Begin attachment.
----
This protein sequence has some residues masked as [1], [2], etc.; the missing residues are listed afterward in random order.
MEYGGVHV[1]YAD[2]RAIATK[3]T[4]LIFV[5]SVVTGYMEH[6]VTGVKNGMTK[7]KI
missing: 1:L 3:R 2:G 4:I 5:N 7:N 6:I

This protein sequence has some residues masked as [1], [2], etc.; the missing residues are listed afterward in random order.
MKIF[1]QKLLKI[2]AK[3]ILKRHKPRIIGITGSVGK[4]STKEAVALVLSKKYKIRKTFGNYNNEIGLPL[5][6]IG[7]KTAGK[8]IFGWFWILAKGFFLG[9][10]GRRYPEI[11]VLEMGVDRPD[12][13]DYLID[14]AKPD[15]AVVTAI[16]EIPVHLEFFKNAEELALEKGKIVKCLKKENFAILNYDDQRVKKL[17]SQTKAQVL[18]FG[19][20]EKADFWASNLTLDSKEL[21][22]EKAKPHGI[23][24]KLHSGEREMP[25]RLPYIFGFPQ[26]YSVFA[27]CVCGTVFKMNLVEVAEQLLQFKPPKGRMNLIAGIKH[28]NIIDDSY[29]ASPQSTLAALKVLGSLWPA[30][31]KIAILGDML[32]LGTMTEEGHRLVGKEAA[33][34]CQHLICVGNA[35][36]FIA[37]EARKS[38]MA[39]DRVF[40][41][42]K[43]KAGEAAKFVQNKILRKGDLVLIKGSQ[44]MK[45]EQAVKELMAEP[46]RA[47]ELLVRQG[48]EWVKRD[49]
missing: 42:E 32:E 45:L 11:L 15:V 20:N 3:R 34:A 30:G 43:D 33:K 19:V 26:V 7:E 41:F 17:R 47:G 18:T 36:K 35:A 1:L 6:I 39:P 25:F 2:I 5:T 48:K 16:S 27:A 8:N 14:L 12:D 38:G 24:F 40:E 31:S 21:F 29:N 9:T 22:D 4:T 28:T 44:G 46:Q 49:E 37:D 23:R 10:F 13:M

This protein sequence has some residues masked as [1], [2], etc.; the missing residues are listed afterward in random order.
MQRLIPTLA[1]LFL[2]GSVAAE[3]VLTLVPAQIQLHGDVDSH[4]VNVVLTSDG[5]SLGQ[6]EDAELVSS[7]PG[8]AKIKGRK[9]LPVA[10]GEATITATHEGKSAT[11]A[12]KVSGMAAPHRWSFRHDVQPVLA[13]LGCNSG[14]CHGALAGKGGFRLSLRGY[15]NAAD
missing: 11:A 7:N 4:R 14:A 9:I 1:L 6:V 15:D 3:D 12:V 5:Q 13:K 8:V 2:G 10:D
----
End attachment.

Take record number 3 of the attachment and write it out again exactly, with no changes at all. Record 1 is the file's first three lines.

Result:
This protein sequence has some residues masked as [1], [2], etc.; the missing residues are listed afterward in random order.
MQRLIPTLA[1]LFL[2]GSVAAE[3]VLTLVPAQIQLHGDVDSH[4]VNVVLTSDG[5]SLGQ[6]EDAELVSS[7]PG[8]AKIKGRK[9]LPVA[10]GEATITATHEGKSAT[11]A[12]KVSGMAAPHRWSFRHDVQPVLA[13]LGCNSG[14]CHGALAGKGGFRLSLRGY[15]NAAD
missing: 11:A 7:N 4:R 14:A 9:I 1:L 6:V 15:D 3:D 12:V 5:Q 13:K 8:V 2:G 10:D